Studying Literature in the City of Dreaming Spires

It was a balmy July day in 2019 when I arrived in Oxford. I was amazed by views of stunning, stone steeples and sprawling spires that stretched along the roads. Oxford is known for both its academia and architecture. The city’s urban planning revolves around its 39 colleges. The city welcomes visitors with beautiful views of various colleges, parks, and shops.

I was studying at Oxford because I applied for and had been selected as a scholar for The English-Speaking Union’s TLab program, which allows teachers the opportunity to study English literature at Exeter College in Oxford. I had been teaching secondary English for fourteen years and had read online about the program when I applied. Each scholar completes two graduate courses at Oxford’s prestigious English Literature Summer School program at Exeter College. Teachers, professors, graduate students, and working professionals from all over the world participate in Oxford’s English Literature Summer School. Spending time in Oxford forever changed me.  

On my first night at Exeter College, I dined in the dining hall for a luxurious meal with the other students. Paintings adorned the walls, and dim lighting evoked a soothing atmosphere.  The tables were set up adjoining each other, spanning the length of the long dining hall. The students sat down at the tables and were instructed to rise to show their reverence for the tutors who entered the hall. The tutors sat at an elevated table that was perpendicular to the students’ tables. Knowing that J.R.R. Tolkien and Harper Lee had dined in this same hall profoundly moved me. Eating in the dining hall would become one of the most surreal and special moments during my time at Oxford.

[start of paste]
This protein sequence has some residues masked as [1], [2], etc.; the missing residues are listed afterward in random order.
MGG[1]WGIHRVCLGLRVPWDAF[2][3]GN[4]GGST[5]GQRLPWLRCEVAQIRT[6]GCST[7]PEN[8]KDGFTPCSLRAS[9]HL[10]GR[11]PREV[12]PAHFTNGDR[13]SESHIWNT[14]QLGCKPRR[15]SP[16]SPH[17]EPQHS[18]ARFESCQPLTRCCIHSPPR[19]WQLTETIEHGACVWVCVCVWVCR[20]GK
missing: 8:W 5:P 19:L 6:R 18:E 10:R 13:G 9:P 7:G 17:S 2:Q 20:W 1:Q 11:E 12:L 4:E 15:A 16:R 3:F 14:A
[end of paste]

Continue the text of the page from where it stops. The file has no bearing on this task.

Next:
To an Anglophile like myself, I admired the ability to study in a place steeped in literary and historic significance. I relished the experience of meeting people from all over the world and learning from preeminent tutors. I enjoyed meeting one of my good friends at the same pub, the Eagle and Child, where J.R.R. Tolkien and C.S. Lewis would gather. I loved sitting in the Fellows’ Garden and talking with my friends in the dining hall, which allowed us a place to discuss our day and share our enthusiasm for Oxford. 

I will always remember the enriching experience I had in my classes. I studied Jane Austen and Victorian fiction with preeminent tutors who influenced my literary understandings. I will cherish the memories, experiences, and knowledge I gained from this summer learning opportunity. Even though my friends and I live in different parts of the world, we have been able to stay connected through Zoom meetings. As lifelong learners, we have continued to share our knowledge with each other about stories and novels we have been reading. Studying at Oxford transformed me, and I will always treasure the life-long memories of my summer in the city of dreaming spires.